Deng, Tony H. (1997) Measurement of the dynamic bulk compliance of polymers. Dissertation (Ph.D.), California Institute of Technology. http://resolver.caltech.edu/CaltechETD:etd-01082008-112920
Measurements are described and analyzed for the determination of the dynamic bulk compliance for polyvinyl acetate) [PVAc] as a function of frequency and temperature. The real and imaginary parts of the dynamic bulk compliance over the frequency range from 10 Hz to 1,000 Hz have been measured at different temperatures by determining the compressibility of a specimen confined to an oil-filled cavity via pressurization by a piezoelectric driver and response of a piezoelectric sensor. The wavelength of the compressional wave generated by the piezoelectric transducer over the frequency range used is much larger than the size of the cavity so that the pressure can be considered uniform inside the cavity. The complex compliances of the specimen, confining liquid, and the cavity, are additive upon the pressure variations due to the piezoelectric transducer expansion and contraction. All deformations are considered to be purely dilitational.
A master compliance curve over a total frequency range of about 12 decades is generated by the method of time-temperature superposition. Experimental problems addressing limitations in resolution capability are discussed. The results are compared with the classical measurements obtained by McKinney and Belcher over thirty years ago. Further comparison of the bulk with shear compliance data shows that the extent of the transition ranges for the shear and for the bulk functions are comparable, but the two transitions belong to different time scales: That of the bulk response falls mostly into the glassy domain of the shear behavior. One concludes thus that for linearly viscoelastic response the molecular mechanisms contributing to shear and bulk deformations have different conformational sources.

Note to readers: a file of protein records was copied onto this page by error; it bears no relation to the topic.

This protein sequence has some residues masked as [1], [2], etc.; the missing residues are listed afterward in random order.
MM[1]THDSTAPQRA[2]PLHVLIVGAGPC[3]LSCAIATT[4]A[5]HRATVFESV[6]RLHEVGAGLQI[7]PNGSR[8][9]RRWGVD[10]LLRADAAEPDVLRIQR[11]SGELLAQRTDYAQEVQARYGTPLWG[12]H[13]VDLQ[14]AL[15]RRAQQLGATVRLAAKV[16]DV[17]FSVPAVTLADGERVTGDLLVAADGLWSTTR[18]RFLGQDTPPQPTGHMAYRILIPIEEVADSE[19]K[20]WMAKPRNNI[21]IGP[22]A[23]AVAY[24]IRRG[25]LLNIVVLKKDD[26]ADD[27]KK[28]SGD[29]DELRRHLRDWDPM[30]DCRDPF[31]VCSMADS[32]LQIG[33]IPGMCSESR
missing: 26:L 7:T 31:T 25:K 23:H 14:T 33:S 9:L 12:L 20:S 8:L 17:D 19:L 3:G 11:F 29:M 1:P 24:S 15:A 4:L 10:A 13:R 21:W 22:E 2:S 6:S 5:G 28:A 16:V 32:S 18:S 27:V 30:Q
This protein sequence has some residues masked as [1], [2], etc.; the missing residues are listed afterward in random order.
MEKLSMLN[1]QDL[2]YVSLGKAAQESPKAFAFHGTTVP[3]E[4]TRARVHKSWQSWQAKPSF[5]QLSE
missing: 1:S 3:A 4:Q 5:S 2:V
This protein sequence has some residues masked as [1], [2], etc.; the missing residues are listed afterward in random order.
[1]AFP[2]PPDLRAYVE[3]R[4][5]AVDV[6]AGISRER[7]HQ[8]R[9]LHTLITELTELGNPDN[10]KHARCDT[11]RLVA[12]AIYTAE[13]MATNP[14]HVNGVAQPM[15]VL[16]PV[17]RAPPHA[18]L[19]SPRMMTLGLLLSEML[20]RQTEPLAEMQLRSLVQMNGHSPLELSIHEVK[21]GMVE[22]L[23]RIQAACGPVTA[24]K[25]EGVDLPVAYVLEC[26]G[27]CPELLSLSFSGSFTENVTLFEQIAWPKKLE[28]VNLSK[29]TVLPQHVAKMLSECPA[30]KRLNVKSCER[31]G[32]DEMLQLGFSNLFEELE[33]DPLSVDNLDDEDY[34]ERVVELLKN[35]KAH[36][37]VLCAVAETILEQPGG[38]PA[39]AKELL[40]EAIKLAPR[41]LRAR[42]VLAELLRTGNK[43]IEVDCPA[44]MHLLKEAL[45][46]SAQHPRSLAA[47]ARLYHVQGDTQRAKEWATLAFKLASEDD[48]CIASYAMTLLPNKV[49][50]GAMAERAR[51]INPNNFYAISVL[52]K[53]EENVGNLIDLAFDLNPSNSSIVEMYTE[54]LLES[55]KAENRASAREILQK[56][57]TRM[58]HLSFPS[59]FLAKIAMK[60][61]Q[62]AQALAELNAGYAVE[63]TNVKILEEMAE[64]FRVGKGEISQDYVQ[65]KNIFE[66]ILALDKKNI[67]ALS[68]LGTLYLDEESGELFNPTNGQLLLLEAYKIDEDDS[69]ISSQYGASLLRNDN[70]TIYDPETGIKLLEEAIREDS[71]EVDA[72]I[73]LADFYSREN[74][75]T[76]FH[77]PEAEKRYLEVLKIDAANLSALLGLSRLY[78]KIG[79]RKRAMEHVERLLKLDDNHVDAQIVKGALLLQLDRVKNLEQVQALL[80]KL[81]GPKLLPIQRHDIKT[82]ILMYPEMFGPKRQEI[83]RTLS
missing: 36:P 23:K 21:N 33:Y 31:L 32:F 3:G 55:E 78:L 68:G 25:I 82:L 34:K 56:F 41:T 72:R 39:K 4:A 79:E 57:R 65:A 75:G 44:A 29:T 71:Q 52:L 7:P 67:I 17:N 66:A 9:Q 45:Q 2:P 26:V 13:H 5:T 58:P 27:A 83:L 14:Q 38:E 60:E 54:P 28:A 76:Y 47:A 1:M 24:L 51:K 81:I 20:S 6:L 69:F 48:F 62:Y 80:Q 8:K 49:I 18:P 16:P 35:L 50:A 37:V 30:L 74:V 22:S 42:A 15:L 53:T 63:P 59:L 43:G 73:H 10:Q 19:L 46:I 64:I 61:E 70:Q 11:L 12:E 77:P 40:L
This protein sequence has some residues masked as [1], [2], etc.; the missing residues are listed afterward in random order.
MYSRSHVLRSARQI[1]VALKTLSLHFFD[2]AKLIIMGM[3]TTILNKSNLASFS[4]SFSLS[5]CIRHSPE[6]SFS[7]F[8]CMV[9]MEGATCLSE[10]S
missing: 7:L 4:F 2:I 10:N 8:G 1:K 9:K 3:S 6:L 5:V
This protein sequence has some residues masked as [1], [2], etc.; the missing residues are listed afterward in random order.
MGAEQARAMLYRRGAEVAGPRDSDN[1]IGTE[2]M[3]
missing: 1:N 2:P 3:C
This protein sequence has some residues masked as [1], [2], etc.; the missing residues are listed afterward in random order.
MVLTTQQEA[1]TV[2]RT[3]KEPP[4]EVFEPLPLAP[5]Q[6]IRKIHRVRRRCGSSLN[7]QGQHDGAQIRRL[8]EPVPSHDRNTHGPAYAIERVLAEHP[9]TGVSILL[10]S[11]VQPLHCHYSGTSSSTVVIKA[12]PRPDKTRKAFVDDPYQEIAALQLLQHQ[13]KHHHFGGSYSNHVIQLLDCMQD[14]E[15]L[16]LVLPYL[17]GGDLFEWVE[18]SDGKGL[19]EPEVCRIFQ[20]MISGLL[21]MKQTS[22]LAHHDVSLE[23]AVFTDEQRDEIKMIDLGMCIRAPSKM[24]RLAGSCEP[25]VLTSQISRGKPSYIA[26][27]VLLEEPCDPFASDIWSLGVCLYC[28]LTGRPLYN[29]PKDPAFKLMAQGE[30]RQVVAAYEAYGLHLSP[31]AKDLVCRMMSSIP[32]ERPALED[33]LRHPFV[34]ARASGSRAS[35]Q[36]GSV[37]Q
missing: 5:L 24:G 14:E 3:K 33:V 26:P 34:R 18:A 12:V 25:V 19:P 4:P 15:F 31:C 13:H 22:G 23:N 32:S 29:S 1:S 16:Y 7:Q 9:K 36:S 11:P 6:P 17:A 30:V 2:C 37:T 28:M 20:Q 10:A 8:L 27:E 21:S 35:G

|Item Type:||Thesis (Dissertation (Ph.D.))|
|Degree Grantor:||California Institute of Technology|
|Division:||Engineering and Applied Science|
|Major Option:||Mechanical Engineering|
|Thesis Availability:||Restricted to Caltech community only|
|Defense Date:||3 January 1997|
|Default Usage Policy:||No commercial reproduction, distribution, display or performance rights in this work are provided.|
|Deposited By:||Imported from ETD-db|
|Deposited On:||10 Jan 2008|
|Last Modified:||26 Dec 2012 02:27|
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